Apart from human enemies, famine was a regular visitor to the Chuka. Perversely, perhaps, "famine knew no enmity", and the Chuka would go to enemy lands to exchange whatever they had for food, in the same way that the Mbeere exchanged goods for food with the Embu. Other people would simply leave Chuka territory as famine refugees, more often than not ending up being either bought as slaves by the Kikuyu, or being 'adopted' by them or the Embu. Yet some remained true to their roots, as this short story narrated by the Chuka elder Petero Gacumba shows:
During Kithiria famine, my grandfather and others went to Gikuu as famine refugees. He and many of his colleagues were uncircumcised boys. They were adopted and circumcised there. When later they found out that Chuka had much food, they convened a dance and invited all Gikuu, saying "come and we'll show you a Chuka dance!" In borrowing dancing apparatus, they 'borrowed' swords and spears and danced singing:
They went dancing forestwards with much ululations and many spectators. When the latter got tired they went home. The Chuka got into the forest and found their way to Chuka again. The process of going as famine refugees and living in a foreign land was called kuunika.
The rumours that something evil was afoot started when the British came to conquer the Embu: "we heard guns; the white man was conquering the Embu. They were terribly beaten and their cattle taken. At Nthithiari, the captured cattle were like a sea!" (Kirindi wa Mutwaitunga, quoted by H.S. Kabeca Mwaniki in 1970).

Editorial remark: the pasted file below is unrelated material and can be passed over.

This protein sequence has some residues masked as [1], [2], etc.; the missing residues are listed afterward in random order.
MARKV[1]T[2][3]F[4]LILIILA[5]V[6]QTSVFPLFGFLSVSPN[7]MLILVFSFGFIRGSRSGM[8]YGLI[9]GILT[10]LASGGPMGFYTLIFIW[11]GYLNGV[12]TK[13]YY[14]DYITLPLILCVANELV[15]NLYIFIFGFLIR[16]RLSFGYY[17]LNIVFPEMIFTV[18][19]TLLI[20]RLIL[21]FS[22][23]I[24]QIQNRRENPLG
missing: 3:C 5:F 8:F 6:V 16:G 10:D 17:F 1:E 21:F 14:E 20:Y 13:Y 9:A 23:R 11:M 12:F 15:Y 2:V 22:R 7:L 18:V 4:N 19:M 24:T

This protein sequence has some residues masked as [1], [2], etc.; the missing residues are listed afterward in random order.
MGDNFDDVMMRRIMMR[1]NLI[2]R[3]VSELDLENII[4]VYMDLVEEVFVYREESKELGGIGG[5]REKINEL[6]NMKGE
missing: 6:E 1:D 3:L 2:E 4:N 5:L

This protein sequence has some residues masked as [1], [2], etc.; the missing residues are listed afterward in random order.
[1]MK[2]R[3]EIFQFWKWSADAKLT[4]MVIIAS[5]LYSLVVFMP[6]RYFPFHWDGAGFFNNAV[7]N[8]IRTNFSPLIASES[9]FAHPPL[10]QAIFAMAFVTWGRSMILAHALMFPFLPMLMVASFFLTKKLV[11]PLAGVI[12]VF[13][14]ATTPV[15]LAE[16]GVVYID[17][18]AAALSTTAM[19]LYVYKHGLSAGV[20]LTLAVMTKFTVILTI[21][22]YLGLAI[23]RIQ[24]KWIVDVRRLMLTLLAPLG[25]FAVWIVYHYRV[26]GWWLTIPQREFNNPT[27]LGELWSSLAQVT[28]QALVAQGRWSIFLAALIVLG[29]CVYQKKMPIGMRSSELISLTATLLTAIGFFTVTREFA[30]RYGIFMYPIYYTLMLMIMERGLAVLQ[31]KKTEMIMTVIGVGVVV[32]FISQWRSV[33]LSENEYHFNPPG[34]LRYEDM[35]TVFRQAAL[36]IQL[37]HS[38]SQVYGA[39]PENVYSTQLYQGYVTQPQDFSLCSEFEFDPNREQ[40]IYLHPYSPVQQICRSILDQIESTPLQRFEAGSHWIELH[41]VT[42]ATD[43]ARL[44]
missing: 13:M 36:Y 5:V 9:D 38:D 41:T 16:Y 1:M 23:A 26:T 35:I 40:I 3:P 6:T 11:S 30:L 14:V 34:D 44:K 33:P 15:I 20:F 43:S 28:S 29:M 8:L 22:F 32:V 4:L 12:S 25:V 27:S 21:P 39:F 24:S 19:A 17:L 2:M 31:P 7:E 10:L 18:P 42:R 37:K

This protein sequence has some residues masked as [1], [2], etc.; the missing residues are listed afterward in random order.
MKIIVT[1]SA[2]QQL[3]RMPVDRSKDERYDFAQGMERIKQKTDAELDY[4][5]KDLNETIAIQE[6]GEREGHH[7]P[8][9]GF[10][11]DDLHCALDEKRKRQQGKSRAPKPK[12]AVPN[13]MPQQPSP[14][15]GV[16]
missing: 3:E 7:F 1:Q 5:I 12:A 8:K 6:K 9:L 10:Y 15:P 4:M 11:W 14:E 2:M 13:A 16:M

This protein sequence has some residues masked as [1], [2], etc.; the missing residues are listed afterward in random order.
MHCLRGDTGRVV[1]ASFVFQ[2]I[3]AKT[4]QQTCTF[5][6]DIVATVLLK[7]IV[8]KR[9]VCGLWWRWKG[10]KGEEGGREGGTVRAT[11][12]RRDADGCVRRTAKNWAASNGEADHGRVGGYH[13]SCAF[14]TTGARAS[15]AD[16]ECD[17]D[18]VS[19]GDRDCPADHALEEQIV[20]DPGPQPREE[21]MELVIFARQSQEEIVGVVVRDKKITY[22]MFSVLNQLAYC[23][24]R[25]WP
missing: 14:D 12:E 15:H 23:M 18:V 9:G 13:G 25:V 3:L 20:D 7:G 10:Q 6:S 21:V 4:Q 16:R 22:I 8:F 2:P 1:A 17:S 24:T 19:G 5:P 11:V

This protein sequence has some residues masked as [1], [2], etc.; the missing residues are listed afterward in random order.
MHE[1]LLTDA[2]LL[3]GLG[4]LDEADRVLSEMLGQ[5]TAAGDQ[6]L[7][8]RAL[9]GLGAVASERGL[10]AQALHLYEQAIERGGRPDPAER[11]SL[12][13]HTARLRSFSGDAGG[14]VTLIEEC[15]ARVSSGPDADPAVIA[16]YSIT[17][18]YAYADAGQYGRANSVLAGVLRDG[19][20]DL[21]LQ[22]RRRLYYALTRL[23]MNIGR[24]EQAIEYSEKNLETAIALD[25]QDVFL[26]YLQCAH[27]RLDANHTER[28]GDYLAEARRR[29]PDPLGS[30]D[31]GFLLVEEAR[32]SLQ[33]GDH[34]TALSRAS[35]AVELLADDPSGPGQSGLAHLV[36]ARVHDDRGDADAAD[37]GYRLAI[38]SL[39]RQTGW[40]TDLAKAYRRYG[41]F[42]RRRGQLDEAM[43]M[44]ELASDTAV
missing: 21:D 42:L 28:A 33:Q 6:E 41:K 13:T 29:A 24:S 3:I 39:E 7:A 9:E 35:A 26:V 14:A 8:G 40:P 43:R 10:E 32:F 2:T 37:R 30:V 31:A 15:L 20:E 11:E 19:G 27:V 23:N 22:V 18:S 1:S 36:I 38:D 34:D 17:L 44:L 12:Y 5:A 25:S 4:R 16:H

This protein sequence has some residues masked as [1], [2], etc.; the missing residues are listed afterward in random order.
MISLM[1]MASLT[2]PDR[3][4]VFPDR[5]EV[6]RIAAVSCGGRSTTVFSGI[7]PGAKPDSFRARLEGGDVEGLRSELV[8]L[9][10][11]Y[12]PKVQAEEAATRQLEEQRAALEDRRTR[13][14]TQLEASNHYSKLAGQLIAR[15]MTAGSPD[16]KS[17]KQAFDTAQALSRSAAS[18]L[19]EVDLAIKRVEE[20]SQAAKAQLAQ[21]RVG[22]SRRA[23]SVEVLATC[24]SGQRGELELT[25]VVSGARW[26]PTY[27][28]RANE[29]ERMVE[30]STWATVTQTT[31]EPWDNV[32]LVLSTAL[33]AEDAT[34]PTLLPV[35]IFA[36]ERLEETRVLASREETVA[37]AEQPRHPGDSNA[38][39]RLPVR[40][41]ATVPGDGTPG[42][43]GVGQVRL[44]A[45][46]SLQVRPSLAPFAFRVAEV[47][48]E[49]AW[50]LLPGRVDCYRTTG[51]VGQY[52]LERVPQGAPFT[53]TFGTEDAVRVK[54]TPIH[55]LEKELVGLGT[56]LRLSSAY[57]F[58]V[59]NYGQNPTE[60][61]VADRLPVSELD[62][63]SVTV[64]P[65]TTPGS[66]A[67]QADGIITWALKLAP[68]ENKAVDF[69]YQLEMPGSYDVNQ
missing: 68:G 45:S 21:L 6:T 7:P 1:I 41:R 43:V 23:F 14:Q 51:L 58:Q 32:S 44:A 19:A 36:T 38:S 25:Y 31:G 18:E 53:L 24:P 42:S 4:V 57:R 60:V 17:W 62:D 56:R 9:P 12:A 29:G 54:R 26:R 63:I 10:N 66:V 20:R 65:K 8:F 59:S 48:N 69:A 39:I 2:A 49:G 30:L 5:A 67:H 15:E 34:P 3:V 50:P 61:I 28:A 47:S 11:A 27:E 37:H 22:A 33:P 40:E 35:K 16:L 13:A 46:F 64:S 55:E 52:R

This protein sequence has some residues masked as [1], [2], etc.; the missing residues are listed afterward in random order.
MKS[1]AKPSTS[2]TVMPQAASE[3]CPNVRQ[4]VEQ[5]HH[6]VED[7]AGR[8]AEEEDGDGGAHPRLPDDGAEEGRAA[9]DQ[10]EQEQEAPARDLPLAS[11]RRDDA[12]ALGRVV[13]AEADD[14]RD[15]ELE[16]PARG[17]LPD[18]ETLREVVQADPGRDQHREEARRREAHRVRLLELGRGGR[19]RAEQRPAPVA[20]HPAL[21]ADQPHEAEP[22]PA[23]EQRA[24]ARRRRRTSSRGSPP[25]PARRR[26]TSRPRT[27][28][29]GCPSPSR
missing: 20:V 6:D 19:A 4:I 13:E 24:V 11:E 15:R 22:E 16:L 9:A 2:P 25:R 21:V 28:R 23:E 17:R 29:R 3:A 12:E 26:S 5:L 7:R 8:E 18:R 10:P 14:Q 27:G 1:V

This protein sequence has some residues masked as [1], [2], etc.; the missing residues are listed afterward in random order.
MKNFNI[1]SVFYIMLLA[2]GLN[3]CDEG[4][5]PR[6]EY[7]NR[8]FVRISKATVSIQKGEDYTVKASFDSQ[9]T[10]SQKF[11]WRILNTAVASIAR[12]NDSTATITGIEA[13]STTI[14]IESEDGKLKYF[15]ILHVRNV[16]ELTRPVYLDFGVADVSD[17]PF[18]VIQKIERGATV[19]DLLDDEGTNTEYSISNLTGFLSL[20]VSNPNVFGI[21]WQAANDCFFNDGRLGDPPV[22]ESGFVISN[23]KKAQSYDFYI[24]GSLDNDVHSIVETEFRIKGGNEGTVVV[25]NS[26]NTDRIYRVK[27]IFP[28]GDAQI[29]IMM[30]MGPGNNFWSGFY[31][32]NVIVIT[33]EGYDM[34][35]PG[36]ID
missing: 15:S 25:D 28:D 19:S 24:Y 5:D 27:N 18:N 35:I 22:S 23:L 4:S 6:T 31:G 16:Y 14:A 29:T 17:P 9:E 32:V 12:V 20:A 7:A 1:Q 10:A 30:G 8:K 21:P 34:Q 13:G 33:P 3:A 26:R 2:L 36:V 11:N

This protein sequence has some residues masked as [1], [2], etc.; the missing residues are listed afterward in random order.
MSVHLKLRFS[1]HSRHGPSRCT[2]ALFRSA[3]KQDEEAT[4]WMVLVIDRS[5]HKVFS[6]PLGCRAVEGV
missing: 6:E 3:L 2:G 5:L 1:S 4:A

Then, a Chuka man who had gone as a porter to Murang'a in Kikuyuland, came back with frightening tales about the power of the white man (Gumba). When the time came, the Chuka capitulated without a fight.
Although colonial rule put an end to tribal enmities, the usual abuse of colonial power followed, with larger numbers of Chuka men being forced to labour in the farms of the Europeans as little more than slaves, or obliged to construct the white man's roads on pain of being beaten if discovered at home. This state of oppression lasted for over half a century, until Kenyan independence was finally won in the 1960s. But by then, traditional Chuka society had been almost totally annihilated.